Chart by Dan Frommer, via TechCrunch.
Following Apple's quarterly results on Tuesday, analysts offered their mostly positive responses to the fact that the company sold a June quarterly record 31.2 million iPhones. Here, AppleInsider offers a rundown of their reactions.
Apple's guidance for the September quarter projects gross margin of between 36 and 37 percent, which was a surprise to analyst Katy Huberty. She, like many others, expects new products to debut in the quarter, and product transitions usually negatively affect margins.
"We believe more favorable component pricing (NAND, HDD, LCD) and improved iPhone mix are tailwinds that help offset currency volatility and product transition costs in the September quarter," she wrote.
As for the stronger-than-expected iPhone results, she noted that Apple's 20 percent year-over-year growth came in spite of a channel inventory reduction. In addition, the U.S., Japan, and the U.K. all grew iPhone sales north of 50 percent.
The weak spot for Apple's June quarter was the iPad, which saw its first-ever sales decline. Huberty expects that demand will return when the company debuts a fifth-generation iPad in the near future.
Apple's June quarter results were "not too bad," analyst Mark Moskowitz said. He expects the stock price to react favorably due to strong iPhone sales and a gross margin outlook that's better than many investors anticipated.
Issues for the company, according to Moskowitz, are a slowdown in China, and soft iPad sales. But he expects near-term growth from anticipated iPhone launches in September and a new iPad mini in October.
"In such a case, we think any temporary pressure on gross margin related to new products is likely deferred to (the December quarter)," he said. "This dynamic could pressure gross margin, but we think that the offset is higher revenue growth."
A key question for Moskowitz is whether Apple will stagger its new product launches this fall. He cited shortages seen by Apple last year that potentially cost the company "customer conversions."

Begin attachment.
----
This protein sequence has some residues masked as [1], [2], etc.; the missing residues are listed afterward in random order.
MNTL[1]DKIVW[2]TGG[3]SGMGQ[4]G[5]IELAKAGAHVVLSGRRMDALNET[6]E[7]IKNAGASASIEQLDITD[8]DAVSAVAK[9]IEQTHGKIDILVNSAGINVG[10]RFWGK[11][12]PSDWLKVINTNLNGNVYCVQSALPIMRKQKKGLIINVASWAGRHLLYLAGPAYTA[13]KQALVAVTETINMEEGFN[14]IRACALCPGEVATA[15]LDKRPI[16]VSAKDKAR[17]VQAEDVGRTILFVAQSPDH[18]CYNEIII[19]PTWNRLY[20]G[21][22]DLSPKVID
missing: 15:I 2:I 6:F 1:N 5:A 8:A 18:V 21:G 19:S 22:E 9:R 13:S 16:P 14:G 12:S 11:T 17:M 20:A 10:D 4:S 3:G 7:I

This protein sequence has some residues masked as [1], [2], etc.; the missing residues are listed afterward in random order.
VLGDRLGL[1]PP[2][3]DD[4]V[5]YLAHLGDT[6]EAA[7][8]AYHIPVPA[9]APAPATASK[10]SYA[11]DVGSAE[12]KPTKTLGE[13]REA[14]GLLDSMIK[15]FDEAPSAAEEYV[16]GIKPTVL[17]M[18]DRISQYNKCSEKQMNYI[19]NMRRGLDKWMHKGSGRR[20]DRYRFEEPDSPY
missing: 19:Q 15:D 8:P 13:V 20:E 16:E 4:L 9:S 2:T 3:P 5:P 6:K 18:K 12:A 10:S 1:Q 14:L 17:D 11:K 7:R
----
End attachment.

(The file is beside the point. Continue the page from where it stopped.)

Needham & Company
Apple's fourth fiscal quarter guidance suggests to analyst Charlie Wolf that Apple might introduce a next-generation "iPhone 5S" before the end of the quarter. But for now, he said the story for Apple among investors is, "What have you done for me lately?"
Can Apple innovate at the same pace without Steve Jobs? Analyst Charlie Wolf believes the answer is forthcoming.
"After a whirlwind of new product introductions in the fall of 2012, Apple has been virtually silent on the product introduction front for nine months," he said. "That should change beginning in September/October with the launch of the next-generation iPhone and iPad."
While he sees updates to Apple's best-selling products on the horizon, Wolf does not anticipate that the company will introduce products in new categories this year. Rumors have suggested Apple is working on both wearable technology, such as a so-called "iWatch," as well as a full-fledged television set.
"These initiatives suggest that Apple should once again be able to enter new product categories in 2014, although it is difficult to imagine that they will be the revenue producers that the iPhone and iPad have turned out to be," he said.
For now, the risk for Apple is whether the company can continue to innovate at the same pace without legendary co-founder Steve Jobs at the helm.
"We are approaching a point when an answer might be forthcoming," he said.
Analyst Gene Munster is encouraged by iPhone demand, which he believes was pushed higher by a price cut on the iPhone 4 in emerging markets. That pushed iPhone sales 18 percent higher than expected, but also led to a 5 percent decline quarter over quarter in the iPhone lineup's average selling price.
Apple is weathering its current "transitional quarters" well, Gene Munster believes, but anticipation is growing for the company's next big thing.
Following Tuesday's results, Munster admitted that the iPhone franchise is in better shape than he previously believed. He estimates that average selling prices on the iPhone 5 and iPhone 4S were unchanged, while price cuts on the iPhone 4 in emerging markets likely made the low-end handset's average selling price drop 15 percent.